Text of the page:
3 c. flour
6 Tbsp. sugar
1 tsp. salt
8 Tbsp. butter (1/4 lb., 1 stick)
4 Tbsp. shortening
4 Tbsp. water
1/2 c. sugar
1 1/2 c. milk
1/2 tsp. nutmeg
1/2 tsp. ginger
A not-too-sweet Chinese dessert.
Makes about 2 dozen.
In a medium bowl, sift together flour, sugar, and salt. Cut the shortening and butter into small pieces. Work the shortening and butter into the flour using a pastry blender or fork. When it resembles coarse meal, add the water. Once the water is worked in, the dough should start to hang together in a ball. If it's super crumbly and won't stay together, add a little more water. If it's sticky, add a little more flour.
Cover the dough and set aside in the refrigerator for 20 minutes, or while you prepare the custard.
In a medium bowl, beat eggs with sugar. Add milk and stir well. Add nutmeg, cardamom, and ginger. Stir to combine.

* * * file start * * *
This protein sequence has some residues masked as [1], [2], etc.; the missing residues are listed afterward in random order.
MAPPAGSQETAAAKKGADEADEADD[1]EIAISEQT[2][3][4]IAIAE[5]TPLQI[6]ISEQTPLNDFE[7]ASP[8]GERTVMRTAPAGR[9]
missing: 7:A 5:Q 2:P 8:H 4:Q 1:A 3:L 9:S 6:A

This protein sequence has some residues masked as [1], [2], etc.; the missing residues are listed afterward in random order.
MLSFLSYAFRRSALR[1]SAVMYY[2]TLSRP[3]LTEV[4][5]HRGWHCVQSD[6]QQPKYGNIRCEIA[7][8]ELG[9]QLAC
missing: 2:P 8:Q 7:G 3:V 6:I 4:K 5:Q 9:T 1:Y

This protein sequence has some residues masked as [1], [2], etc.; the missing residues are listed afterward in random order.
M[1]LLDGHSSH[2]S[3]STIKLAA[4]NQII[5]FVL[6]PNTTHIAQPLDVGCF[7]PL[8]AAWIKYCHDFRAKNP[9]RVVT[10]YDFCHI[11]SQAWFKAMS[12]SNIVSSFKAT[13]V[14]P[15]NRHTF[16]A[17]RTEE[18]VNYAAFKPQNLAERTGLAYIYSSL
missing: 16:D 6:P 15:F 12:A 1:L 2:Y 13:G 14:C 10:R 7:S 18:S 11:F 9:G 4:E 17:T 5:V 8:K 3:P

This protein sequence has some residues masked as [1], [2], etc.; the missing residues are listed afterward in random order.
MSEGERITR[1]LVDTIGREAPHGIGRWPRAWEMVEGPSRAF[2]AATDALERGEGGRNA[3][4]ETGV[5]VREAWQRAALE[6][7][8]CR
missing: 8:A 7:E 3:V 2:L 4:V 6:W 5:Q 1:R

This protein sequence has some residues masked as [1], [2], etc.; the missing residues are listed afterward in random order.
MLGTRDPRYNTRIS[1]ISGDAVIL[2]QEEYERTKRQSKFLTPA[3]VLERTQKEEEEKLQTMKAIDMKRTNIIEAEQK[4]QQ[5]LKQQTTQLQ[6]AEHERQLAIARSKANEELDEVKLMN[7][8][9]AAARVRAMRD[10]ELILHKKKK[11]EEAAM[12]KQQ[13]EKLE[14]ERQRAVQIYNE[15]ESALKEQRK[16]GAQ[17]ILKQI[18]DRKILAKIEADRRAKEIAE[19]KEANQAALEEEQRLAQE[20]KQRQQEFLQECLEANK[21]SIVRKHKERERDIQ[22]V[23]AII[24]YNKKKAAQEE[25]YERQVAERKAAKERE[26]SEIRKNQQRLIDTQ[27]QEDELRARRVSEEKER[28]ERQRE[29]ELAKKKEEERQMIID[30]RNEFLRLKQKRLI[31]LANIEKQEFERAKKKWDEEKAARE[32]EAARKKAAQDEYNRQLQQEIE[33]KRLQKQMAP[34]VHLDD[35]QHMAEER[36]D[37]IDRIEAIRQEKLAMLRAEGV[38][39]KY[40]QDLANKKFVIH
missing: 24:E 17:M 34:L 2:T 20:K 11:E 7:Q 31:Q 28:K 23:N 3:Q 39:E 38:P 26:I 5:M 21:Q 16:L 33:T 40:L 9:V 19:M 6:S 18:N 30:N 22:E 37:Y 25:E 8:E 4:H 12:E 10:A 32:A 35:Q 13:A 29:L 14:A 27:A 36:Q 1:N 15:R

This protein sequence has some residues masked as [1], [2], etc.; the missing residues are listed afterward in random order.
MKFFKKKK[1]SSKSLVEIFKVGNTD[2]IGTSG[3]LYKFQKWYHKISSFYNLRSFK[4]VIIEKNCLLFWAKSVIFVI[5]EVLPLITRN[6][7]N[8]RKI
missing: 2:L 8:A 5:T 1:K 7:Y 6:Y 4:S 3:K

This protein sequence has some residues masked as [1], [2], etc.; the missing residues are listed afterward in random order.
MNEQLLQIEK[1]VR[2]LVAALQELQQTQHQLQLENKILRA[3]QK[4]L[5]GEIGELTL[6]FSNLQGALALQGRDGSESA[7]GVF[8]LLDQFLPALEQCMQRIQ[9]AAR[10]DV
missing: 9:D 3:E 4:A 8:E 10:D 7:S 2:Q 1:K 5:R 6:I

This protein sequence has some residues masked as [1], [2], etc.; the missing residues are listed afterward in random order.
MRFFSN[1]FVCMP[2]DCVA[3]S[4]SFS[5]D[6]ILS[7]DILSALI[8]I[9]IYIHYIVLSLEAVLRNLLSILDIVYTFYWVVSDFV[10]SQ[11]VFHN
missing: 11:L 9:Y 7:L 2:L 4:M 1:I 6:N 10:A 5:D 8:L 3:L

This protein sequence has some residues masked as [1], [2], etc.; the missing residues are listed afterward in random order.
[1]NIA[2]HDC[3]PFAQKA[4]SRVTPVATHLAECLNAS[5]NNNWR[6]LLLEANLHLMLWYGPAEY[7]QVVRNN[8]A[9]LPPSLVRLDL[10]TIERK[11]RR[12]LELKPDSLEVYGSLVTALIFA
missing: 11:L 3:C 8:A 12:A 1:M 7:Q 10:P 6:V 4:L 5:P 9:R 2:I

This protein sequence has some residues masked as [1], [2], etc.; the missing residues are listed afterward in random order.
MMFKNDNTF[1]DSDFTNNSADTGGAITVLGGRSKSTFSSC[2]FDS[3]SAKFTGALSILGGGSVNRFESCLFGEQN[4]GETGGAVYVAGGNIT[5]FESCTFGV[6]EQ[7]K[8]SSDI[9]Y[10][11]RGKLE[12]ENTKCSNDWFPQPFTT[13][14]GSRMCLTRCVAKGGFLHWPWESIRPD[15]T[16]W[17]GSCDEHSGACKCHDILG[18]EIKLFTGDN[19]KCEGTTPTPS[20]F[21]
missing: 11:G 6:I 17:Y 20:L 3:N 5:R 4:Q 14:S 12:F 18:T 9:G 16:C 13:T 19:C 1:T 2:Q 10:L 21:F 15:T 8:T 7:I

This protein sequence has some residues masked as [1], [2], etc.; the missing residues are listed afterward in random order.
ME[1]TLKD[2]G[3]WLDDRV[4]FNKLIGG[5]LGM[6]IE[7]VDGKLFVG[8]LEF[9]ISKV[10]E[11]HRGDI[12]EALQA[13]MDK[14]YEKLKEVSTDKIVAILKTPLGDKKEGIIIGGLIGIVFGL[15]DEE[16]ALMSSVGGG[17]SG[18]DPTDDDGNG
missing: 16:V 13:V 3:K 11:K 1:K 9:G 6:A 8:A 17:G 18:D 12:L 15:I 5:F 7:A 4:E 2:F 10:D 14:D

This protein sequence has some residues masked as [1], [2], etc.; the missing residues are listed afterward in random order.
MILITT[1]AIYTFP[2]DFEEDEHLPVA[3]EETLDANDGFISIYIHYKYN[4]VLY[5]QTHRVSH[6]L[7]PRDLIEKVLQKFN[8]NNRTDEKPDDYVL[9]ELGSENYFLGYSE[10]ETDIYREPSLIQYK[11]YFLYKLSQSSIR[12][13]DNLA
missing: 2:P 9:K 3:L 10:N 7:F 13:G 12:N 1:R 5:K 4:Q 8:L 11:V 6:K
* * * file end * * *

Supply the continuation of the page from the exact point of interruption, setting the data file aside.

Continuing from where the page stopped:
Form the dough into tarts:
Preheat the oven to 300°F.
Spray either a tart pan or a muffin tin with nonstick spray. This recipe makes about 2 dozen tarts.
Take a small amount of dough from the large ball and form it into a ball, about the size of a golf ball. Press the ball between your palms to form a disk. Press the disk into the muffin tin or tart form. If holes develop, add a pinch more dough and work it together. Repeat to fill all the forms in your baking pan.
When the dough is shaped, give the egg custard mixture a good stir. Then use a small ladle to ladle custard into each tart.
Carefully place the pan in the oven. Bake at 300°F for 30 min. or until set. (Note - tops will not dry out or pull away from the sides. A done custard still looks shiny, so jostle the pan to see if the tops are set.)
If you're making "mini tarts" 15 minutes ought to do it.
If you end up with a "custard imbalance" - in other words, custard mixture left after all the tart shells have been filled - spray a ramekin with nonstick spray and bake the custard without the shell.
Submitted by Gretchen Grant Contributed on: and modified on Wednesday May 16th, 2007